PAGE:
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Hale Votes “No”

After a city financial meeting on May 26, 2022. Glasgow Mayor Harold Armstrong is surrounded by proponents of the Downtown Park Councilman Patrick Gaunce, businessman Don Baker and Judge-Executive Micheal Hale. The same three have now spoken out against the magistrates and the PDB board in their site selection for the $32M Judicial Center project; and perhaps stopping the city from realizing Armstrong’s long standing vision of building a permanent Farmers Market.
Councilman Wendell Honeycutt after the meeting said, the most frustrating thing is, “ .. the aggravation of putting the City first and not special interest and having people get mad about it.” Honeycutt has chosen not to seek re-election along with five of the seven county Magistrates.

Magistrates support PDB and passes an option for $32M Judicial Center without him

By Allyson Dix and Jeff Jobe
Barren County Progress

Barren County Judge-Executive Micheal Hale makes another stand against magistrates, and this time they are joined by members of the Property Development Board (PDB).

In the August 16, 2022 Fiscal Court meeting, Hale proposed moving an item on the agenda forward because judges in attendance had busy schedules. Circuit Judge John Alexander and District Judge Gabe Pendleton, along with Rich Alexander, the law partner of Richardson, Gardner and Alexander, were present to represent the PDB.

The item was to go into closed session to discuss the pending location for the new $32M judicial center. The Barren County Progress (BCP) previously reported that the 2020 general assembly approved funding for Barren County to upgrade the court facility as it has other surrounding counties, including Allen, Metcalfe, Monroe, Hart, and Warren.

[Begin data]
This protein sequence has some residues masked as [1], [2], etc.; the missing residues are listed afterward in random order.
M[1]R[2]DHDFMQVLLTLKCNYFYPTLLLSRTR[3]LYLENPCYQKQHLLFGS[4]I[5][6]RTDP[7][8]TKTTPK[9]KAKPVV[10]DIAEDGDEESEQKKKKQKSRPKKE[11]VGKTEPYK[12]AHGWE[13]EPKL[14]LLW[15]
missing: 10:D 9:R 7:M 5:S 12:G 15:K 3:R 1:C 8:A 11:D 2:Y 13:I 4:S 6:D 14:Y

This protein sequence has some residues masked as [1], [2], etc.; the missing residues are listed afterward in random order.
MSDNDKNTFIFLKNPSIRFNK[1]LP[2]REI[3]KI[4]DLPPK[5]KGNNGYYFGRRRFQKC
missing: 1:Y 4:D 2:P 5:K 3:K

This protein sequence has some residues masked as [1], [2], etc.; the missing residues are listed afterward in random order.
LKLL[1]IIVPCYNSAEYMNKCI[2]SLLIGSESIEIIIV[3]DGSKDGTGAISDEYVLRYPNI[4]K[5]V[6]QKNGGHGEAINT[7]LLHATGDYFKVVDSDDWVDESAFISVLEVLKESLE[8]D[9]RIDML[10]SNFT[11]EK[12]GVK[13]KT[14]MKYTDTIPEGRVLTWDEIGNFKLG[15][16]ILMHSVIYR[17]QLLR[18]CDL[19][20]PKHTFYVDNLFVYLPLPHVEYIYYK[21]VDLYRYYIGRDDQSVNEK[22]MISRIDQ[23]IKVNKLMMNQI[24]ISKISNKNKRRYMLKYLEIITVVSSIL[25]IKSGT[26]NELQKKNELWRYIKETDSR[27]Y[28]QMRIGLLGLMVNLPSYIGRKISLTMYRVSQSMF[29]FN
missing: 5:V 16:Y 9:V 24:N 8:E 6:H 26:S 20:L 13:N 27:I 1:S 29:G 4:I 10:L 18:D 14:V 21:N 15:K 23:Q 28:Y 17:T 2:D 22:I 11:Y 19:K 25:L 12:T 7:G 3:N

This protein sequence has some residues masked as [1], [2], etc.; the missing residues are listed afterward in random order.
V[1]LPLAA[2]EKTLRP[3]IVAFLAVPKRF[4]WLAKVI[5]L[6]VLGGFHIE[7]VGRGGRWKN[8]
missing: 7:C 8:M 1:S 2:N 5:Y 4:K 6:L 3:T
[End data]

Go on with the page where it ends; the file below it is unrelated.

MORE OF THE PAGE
Total development costs will be managed by the Administrative Offices of the Court (AOC). Bonds will be issued and payments made to Barren County Fiscal Court just as they are the current courthouse. In real estate terms, it is pretty much defined as a triple-net lease. This means the AOC will be responsible for all maintenance and care. (However, maintenance must be requested by the County-Judge Executive in order to be addressed. The BCP has disclosed no requests had been made in years other than a lock repair for our historical building, allowing it to fall in terrible disrepair.)

Once coming out of closed session, the tone for Hale changed. Magistrate Tim Coomer said a decision had been made. He moved to submit a 180-day option to purchase up to 5.098 acres of land on West Main Street. It was seconded by Magistrate Trent Riddle.

Hale immediately began to speak, stating he was voting against it. It is important to make it clear for readers, as Barren County Judge-Executive he is also Chairman of the PDB. Hale said he would be voting against the unified effort of the groups.

This is a situation in which Judge-Executive Micheal Hale voted against a motion coming out of closed session with Magistrates Billy Houchens, Trent Riddle, Kenneth Sartin, Carl Dickerson, Jeff Botts, Mark Bowman, and Tim Coomer, as well as PDB members Judge John Alexander, Judge Gabe Pendleton, and local attorney Rich Alexander.  Hale was alone in casting his “No” vote.